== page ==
Thescene of greatest attraciion to-day h-jj
thc Suprcme Court Mr "Webster, DaTidB
Ogden of New York, John Van Burcn acd
"vvillis Hall, were present as counsel in
"Passonger law case an array of legal abil
ity whieh.not even thc Suprcme Court oftea
exhibits. Mr. Ogden has opencd tho case to
day, with his usual ability, and willbe followed
I understand, by Mr. Willis HalL This cnse
has been argned, I think, once before, TH.
Mokdat, Dec. SO.
SesatEv Mr. Webster appeared and tocl
MrJKx presented a petition fromofScers in
Mexico in favor of relief to disabled officers.
Mr. Hale, of New Hampshire, and Mr.
Niles of Connecticut, preseted State rcsola
tions against the extension of slavery.
Mr. Calhoun called up his resolutions re
spectingthe Mexican war, &c. which resnlted
in the appoinrtncnt of the 4 th, of January for
their further considcration.
The deathof Mr.DromgooIeof Vjl, having
been formally announced,thensuaI resolaticaj
were passed, and the Senate adjonrned.
House. Memorials, petitions, &e., were
handed in and referred. Resolutions reqnest
ing the Pisident to communicate instroctioni
relative to the return of Santa Anua to Mexi
co; declaring itinexpcdientto raise more moa
ey by loan ; asking fbr the instructions to Mr.
Slidell ; by what authority the civil govern
ment .was established in the territoriesin Mex
ico all laid over.
TcBSDyT, Doc. 21.
IIocse. Tha several States were called in
their order, and numerous memorials, petitions,
resolutions and notiees were introduced, and'
A resolution was presented for repeah'ng
the laws recogniring slavery in the Dijtrict of
Columbia, and laid orer fcr further considcra
tion. Mr. Botti, of Virpnia, introduced & reto'u
tion calling on the President to fumish infor
mat'on relative to the war.
Mr. Vinton of Ohio from the Conmitteo of
Ways and Means reported a bill for an appropria
tion to snpply the partial deficiency for sabsiitenLe
dnring the year ending Jnne, 1848.
It ws referred to the Committee of the "Yloie
The resolution ofTered yesterday by Mr. Rich
ardson, in favor of the War, eame np for consid
eran'on. Resolctioni of an opposite character were c
fred aj a inbititute.
The previous qaeation wu moved and not aui
Uined 90 yea, I0J ycai. j
They lie over.
Mr. Wentworth. of J-'.-fJtdosaered a leiies of
resolnh'ons declaring Ula-.-tne general govcrnment
wai empowered to construet harbors and improve
rivers and for the protcction of the Nary and cf
commerce and for national defcnces.
The prcnoas qnestion was snstained and ths
resolutioni were adopted by a vote of 138 to 54.
Robert Smith introduced a bill for tbe eomple
tion of ihe Cumberland road thronch Ohio, Imli
ana, IUinois, and Musouri.
The llouse adjourned.
CONGRESS. In the present No- ofthe
Galaxy, our readers will find the highlv im
portant resolutions of Messrs.CalhounJIoInicn,
and Dickinson, in relation tothe Mexican war.
Thc discussion of thcio resolutions or rathcr
that of Mr. Calhoun, is dcfcrrcd to thc 4th
day of Jan. It will bo a warm one.
The veto of the Harbor Bill which gocs tLe
length of forbidding in substance, any apj)ro
priations for internal improvements, except
oonnected with the salt water commerce, is cx
eiting an indignant spirit in the House without
party distinction. "We perceivo tbat Mr
Wentworth of Ulinois, has ofTered a seric3 of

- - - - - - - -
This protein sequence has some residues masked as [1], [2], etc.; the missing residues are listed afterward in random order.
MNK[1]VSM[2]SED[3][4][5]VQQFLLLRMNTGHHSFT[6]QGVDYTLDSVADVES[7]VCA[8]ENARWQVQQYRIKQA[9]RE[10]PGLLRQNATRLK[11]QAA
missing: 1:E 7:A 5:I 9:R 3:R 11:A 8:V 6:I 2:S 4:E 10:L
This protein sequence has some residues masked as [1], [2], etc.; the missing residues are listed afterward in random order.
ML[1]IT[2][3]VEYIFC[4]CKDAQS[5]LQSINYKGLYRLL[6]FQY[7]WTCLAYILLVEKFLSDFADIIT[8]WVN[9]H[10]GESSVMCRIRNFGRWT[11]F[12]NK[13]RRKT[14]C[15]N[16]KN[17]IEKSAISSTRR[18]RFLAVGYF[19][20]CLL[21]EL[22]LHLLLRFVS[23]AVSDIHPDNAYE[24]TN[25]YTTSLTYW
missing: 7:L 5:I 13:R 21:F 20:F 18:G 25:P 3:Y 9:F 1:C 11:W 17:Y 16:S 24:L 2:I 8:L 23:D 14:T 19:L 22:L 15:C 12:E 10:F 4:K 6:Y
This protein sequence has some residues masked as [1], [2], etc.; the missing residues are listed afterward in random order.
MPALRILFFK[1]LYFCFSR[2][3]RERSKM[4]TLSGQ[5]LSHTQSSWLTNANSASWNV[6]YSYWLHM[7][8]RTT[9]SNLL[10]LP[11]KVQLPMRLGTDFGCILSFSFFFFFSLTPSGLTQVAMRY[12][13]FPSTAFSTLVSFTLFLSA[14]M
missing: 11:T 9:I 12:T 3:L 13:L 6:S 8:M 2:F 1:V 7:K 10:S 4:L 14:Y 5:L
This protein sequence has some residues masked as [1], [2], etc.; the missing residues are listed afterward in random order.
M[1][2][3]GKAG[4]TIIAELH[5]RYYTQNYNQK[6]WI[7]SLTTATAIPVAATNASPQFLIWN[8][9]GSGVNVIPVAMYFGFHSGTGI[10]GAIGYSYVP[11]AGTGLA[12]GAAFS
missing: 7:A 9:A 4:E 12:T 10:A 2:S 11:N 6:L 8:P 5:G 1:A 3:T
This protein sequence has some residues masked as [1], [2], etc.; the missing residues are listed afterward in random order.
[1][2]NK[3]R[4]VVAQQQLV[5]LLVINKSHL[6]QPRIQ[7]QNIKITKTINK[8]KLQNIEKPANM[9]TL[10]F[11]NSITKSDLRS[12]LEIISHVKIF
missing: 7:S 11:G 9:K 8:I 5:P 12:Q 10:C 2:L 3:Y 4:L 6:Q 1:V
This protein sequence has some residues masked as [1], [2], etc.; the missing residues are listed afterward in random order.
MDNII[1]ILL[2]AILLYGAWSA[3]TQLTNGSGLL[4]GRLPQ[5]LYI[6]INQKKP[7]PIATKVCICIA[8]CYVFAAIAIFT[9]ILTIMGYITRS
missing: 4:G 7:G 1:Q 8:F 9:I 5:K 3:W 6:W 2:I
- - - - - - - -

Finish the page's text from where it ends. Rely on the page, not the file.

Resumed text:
resolutions declaring that the Gcneral Govern
ment was empowered to construet harbors end
improve rivers, &e. &c. As an evidcncc c;
the indignation of the Home against Mr. V
to we observe that the previous question vfx-
sustaincd, and the resolutions adopted 5
votc of 158 to 54.
Upoa this subject,th9 IntelKgcn'-er reai"t
The Veto Power Oct-Yetoed. Y
tcrday was a day fo bt rtmembered iu the aa
nals of thc House of Representatives. By a
signal exertion of politicol indepcndence,'r
an assertion of Lcgulative authority, oj. -l
contemned and deficd by the Ezecutiic,
the Matter of the improvement of tl.c Lr'
and Rirer Navigation of the West, the H. .
has done itselfnndying honor. By the o.i
upon the proposition introduced by Mr. Wcr -worth,
of Blinois, affirming principlcs t' l''
adverse to those of the late and prccoi i -to
Messagcs of the President, the IIoc
rccognizcd the true theoryof our Go-.err.r c
and, we had like to bave said, ha; ice. '!
lishcd the Constitution ef the United S'a:t
The grcatncss of the majority (being a'
tliirty votes more than a two-thinK) is n.r
gratifying, bccausc it asaurcs the coun ry tha'
the policy of Internal Improvement is, so far
as thc popular branch of Congress is conrcni
ed, beyond the reach of the Vcto's dctd.y
llonor to the House of Representatives, jsv
we. National Intelligencer, 22d.
f ArewardofS500has beeu ofTered by the
fVmniirtirut and Paaaumsic Railroad Co., &
the town of Newbury, Vt, for the arrest of the
murdercrof Michael Kelly, the otersccrwto
was shot through thc head during the not on
the 22d ult.
Tbe Railroadsbuflt and building ia "';
England alone alone, an erea of sbont 61.JW
square mnes, extend no less than 2,420 muei
Chsxtcrs are obtained for many otbers.
road from Grcenfield to the State hne of ter
mont, has been taken by Boody 4 Ca
The Jury has rendered a verdict in favor of
the St Augustine Church, Pbiladeipma,-"'-stroyed
by a mob some years ago, oivti.iW
87, which the city must pay.
Hon. Joseph L-man. of Northampton, ona
ofthe most prominent citizens of tnai
died last week, agcd 85.
Hon.Timothv Pitkin.of Hartford, and for
merly a member of Congress, dieu tau
on Saturday lst Mr.r.
known astbuthorof two valuable , works
the civil nd political history ofthe Ltutcd
WUCOXSIN CoNSTITUTlONAt CoNTEX-
tio.v The Milwavkee benttnel o itna i
reports 22 Whigs, 41 Locos. eleeteaanJ
5 to be heard from. Chief Justicc Xunu
is returned for Lafayette.
tr-5 m:-i,.i MrGint'v has been holden
f the murder oi Kelly, the ra.lroad con
tractor, in Newbury, V.; three others --
nder 8500 bonas, v.
chsrged from arrest.
ffy. TTmlrirfW for the Murdef
of his Father, closed in x roy - - .
nd thc iujy alter bomg ouiu..
returned a vrrdtct ot not gmy.